The proposed provisions build on the agency’s efforts to make data arising from federally funded research more accessible to the public. The RFI sought input in three areas: types of data to be covered by the policy; data elements that must be included in data management and sharing plans; optimal timing for implementing a new data management and sharing policy to ensure compliance.
In its comments, FASEB highlighted its 2016 “Statement on Data Management and Access,” which presented guiding principles and recommendations to aid stakeholder efforts for advancing data management in the biological and biomedical sciences. FASEB also referred to comments submitted earlier this year in response to NIH’s draft Strategic Plan for Data Science. Two overarching concerns were raised by FASEB: community preparedness to ensure that key data are consistently findable, accessible, interoperable, and re-usable (FAIR); the need to strike a balance between data accessibility and administrative efforts so researchers are not deterred from sharing or reusing datasets.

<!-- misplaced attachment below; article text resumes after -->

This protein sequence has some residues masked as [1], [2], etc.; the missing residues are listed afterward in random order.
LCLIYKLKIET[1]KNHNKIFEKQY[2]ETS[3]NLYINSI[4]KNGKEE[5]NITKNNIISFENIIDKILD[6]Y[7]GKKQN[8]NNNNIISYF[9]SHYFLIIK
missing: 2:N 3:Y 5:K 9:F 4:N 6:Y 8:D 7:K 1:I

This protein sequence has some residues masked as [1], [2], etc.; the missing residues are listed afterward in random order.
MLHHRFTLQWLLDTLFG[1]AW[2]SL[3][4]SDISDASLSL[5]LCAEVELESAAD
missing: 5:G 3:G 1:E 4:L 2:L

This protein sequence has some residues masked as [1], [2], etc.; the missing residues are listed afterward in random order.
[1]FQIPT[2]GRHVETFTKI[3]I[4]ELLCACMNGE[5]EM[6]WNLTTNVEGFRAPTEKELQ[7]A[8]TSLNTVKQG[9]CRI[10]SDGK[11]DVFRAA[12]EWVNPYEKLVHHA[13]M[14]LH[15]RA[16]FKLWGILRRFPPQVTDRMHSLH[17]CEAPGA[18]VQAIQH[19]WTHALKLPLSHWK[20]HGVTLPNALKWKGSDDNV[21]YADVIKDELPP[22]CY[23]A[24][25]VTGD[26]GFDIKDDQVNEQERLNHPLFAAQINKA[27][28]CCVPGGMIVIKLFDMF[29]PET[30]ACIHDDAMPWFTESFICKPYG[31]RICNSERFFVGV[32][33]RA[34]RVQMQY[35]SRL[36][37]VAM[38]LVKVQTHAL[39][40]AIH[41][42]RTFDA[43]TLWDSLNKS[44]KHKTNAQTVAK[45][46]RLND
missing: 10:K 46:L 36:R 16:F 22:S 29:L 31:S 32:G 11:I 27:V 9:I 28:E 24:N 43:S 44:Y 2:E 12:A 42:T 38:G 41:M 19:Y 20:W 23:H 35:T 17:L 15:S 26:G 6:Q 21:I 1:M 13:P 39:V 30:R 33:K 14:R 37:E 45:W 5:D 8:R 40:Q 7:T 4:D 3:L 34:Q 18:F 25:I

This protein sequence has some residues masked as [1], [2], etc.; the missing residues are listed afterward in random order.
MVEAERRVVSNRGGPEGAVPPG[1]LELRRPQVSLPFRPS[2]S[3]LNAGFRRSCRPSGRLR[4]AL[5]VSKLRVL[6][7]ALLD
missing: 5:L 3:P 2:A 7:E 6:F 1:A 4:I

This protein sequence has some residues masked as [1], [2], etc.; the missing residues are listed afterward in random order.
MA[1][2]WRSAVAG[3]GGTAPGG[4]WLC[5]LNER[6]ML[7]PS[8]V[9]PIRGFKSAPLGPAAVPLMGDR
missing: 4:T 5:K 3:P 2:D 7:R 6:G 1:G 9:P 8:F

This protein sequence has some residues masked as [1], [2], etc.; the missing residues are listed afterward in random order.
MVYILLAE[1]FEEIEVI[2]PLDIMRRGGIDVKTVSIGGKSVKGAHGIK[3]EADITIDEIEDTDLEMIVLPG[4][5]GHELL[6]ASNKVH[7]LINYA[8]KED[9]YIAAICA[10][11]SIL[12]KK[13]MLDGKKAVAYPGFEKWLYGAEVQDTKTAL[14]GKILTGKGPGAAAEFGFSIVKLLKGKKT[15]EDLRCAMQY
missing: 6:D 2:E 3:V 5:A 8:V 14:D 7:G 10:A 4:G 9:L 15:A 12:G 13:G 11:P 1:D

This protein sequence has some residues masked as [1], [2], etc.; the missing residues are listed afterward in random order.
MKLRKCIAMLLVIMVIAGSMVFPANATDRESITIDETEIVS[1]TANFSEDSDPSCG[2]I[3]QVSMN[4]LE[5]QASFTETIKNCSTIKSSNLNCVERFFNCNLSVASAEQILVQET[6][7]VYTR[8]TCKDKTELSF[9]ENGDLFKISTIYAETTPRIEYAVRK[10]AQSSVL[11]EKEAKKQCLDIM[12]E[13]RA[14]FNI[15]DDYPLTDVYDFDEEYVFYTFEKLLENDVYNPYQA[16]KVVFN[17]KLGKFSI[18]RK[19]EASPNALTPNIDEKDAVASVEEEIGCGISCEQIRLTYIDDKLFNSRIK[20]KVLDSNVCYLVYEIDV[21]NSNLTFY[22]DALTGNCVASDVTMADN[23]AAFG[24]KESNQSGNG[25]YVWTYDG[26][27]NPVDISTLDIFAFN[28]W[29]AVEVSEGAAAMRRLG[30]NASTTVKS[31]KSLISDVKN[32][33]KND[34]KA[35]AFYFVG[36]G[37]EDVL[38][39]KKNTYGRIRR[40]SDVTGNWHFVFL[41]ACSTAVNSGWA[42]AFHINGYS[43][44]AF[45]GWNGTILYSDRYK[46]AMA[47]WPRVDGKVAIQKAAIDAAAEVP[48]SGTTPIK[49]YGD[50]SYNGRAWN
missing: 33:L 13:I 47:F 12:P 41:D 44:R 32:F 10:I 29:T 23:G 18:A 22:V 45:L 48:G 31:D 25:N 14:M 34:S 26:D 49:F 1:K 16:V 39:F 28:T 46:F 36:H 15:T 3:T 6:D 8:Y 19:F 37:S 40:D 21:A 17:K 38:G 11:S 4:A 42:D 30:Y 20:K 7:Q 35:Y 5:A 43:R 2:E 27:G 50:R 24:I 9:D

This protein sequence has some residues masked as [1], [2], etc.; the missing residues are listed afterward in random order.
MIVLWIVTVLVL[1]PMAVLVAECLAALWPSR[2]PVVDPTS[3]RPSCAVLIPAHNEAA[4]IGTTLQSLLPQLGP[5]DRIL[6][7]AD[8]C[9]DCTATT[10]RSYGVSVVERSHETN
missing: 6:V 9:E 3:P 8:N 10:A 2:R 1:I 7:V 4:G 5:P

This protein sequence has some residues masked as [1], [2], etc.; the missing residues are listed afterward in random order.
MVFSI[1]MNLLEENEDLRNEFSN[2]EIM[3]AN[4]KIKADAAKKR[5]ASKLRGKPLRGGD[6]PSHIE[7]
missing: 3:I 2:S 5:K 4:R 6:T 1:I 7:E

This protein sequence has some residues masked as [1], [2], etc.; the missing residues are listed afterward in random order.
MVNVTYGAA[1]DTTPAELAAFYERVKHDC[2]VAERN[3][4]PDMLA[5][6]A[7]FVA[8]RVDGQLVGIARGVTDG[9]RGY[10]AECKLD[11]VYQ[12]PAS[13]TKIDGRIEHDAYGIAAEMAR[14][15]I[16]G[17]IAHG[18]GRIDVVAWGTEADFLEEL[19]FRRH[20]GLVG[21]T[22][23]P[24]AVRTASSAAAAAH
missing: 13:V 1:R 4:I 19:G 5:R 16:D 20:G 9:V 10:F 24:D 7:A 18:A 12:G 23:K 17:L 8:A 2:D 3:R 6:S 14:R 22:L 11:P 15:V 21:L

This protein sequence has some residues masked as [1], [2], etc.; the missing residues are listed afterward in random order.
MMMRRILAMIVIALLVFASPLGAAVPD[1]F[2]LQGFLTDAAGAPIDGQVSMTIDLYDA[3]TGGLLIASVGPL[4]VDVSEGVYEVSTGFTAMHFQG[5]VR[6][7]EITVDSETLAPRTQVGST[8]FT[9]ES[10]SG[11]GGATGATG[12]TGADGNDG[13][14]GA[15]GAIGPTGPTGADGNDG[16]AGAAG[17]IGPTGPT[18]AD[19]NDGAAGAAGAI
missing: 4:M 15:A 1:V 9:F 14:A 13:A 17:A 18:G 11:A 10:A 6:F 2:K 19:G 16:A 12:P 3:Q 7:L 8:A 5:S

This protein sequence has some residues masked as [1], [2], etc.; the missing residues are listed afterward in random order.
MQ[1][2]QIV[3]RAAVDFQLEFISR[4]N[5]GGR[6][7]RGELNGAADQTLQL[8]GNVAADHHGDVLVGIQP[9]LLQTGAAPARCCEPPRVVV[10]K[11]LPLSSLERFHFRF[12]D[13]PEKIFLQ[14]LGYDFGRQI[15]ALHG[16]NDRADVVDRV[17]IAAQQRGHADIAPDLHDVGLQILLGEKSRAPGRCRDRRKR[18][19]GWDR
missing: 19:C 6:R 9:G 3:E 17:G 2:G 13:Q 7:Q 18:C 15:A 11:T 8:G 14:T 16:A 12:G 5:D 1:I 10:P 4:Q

While FASEB generally agreed with the proposed definition of “scientific data” as that which underlies publication, it also urged expanding it to recognize the importance of experiments yielding negative, and frequently unpublished, results. FASEB also recommended active engagement with the research community to develop a data management framework that is flexible and adaptable to the breadth of research activities supported by NIH.
Finally, FASEB suggested conducting a pilot to test reporting templates and guidance documents prior to broader roll-out, and a tiered approach for implementation to ensure community preparedness and compliance.